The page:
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Columbia charities are seeking last minute donations until Christmas

Monday, December 23, 2013 | 5:46 p.m. CST; updated 6:05 p.m. CST, Monday, December 23, 2013
Laurie Willis rings the Salvation Army Red Kettle bell outside of the downtown post office Monday. Willis has worked as a bellringer and at Salvation Army stores for more than eight years.

COLUMBIA — As the Christmas countdown nears an end, organizations that help those in need are struggling to meet their goals.

The Salvation Army said Monday it is $100,000 short of its goal this year.

How to help

Salvation Army

Checks preferred

P.O. Box 1864

Columbia, MO 65205

Toys for Tots

New or unused toys, unwrapped

1800 Burlington St.

Columbia, MO 65202

Food Bank for Central and Northeast Missouri

Food or checks

2101 Vandiver Drive

Columbia, MO 65202

Ronald McDonald House Charities of Mid-Missouri

Gifts for newborns and fathers

3501 E. Lansing Ave.

Columbia, MO 65201

 

 

 



Toys for Tots, sponsored by the Mizzou Marines, is closer to its goal of providing 1,800 toys to Columbia children but still needs $500 to $1,000.

Other nonprofit organizations, including the Food Bank for Central and Northeast Missouri, are looking ahead to gather donations for the leaner winter months.

Cyndy Chapman, Salvation Army regional development director, said the organization has raised $290,000 of the $390,000 it was trying to raise this year.

Last year the goal was $352,000, which was met in time for the holidays, she said.

"I don’t think we have ever been this far away from our goal in December."

She said it takes more than 150 volunteers to collect donations around the city during the month of December. Bell ringers will be in highly visible locations Tuesday asking for support.

Those who can't get out are asked to submit checks or cash donations directly to the Salvation Army, which has its headquarters at 1108 W. Ash St.

"People really haven’t heard our story," Chapman said. "Now it’s crunch time. We are asking people to please be generous. Some people don’t realize the money we raise now is used year-round to provide our programs."

The Salvation Army offers 61 shelter beds, an emergency food pantry, clothing, programs for children and holiday community meals.

"Donations stay and are used here locally," Chapman said. "It’s a big difference in our charity. You are helping your own community by donating."

Toys for Tots Columbia Coordinator Dannie Weddle said the organization is in better shape than it was a few days ago thanks to several last-minute donations.

Weddle said he has received multiple checks that total $5,488 over the past two days. He said one man donated because he received a toy from the organization one Christmas as a youngster.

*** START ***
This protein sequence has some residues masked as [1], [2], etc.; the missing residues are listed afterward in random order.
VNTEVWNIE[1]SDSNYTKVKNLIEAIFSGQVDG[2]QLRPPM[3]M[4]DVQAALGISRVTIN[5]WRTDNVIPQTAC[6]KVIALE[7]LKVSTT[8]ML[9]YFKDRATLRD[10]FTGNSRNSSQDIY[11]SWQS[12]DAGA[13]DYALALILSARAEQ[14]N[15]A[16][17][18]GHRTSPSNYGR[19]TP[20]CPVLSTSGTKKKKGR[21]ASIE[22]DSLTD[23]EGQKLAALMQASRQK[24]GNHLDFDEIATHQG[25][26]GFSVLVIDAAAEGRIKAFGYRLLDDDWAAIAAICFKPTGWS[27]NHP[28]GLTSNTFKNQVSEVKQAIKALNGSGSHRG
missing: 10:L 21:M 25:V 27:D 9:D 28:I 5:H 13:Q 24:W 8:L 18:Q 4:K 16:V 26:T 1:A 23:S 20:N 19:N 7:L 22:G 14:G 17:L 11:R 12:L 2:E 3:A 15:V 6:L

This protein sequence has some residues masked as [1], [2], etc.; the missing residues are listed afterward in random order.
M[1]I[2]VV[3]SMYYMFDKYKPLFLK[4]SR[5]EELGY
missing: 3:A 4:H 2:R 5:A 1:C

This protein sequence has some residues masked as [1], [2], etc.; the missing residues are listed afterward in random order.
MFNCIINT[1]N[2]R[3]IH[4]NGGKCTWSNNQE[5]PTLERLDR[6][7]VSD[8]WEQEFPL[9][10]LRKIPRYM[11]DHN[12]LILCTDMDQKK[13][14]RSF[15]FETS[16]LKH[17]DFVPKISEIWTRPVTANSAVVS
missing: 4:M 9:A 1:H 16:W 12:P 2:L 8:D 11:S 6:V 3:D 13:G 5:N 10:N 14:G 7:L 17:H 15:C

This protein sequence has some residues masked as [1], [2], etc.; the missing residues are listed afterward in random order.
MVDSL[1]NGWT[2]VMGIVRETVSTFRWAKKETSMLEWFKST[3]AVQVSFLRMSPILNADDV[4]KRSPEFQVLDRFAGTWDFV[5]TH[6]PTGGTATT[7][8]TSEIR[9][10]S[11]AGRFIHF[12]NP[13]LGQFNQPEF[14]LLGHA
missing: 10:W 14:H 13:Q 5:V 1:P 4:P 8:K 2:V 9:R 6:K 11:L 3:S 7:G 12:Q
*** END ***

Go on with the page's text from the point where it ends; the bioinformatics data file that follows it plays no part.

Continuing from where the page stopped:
Weddle said monetary donations help fill any gap, but toys will not be refused.

"People have opened up their hearts and pocketbooks to help this organization succeed," he said. "I am proud to be a Columbian and Marine that helps with Toys for Tots."

The Food Bank has filled its needs for the holiday season but anticipates a shortage in the early months of the year.

Boone County has seen a 22 percent increase in one year in the number of people needing food assistance, Executive Director Peggy Kirkpatrick said.

"We are seeing more and more working poor coming in," she said. "We attribute this to the cost of groceries, which is just out of sight."

The Food Bank feeds more than 25,000 people monthly in Boone County, she said. In 2013, nearly 8 million pounds of food has been distributed in the county and 35 million pounds in the 32 counties it serves.

The need is continuous, however, she said.

"We are in this for the long haul," Kirkpatrick said. "It's not January, February and March that's in need, it's the whole year."

Ronald McDonald House Charities of Mid-Missouri is collecting diapers and onesies for newborns, as well as gifts for fathers, said Angela Huntington, community outreach coordinator.

This will be the organization’s first Christmas in its new house on Lansing Avenue, and it is at full capacity with 17 families.

The Ronald McDonald House provides lodging for  families with hospitalized children that range from newborns to age 21. The new house has doubled the number of people served.

“We are trying to make Christmas special for the families staying here,” Huntington said. “We never know who will be there one day to the next.”


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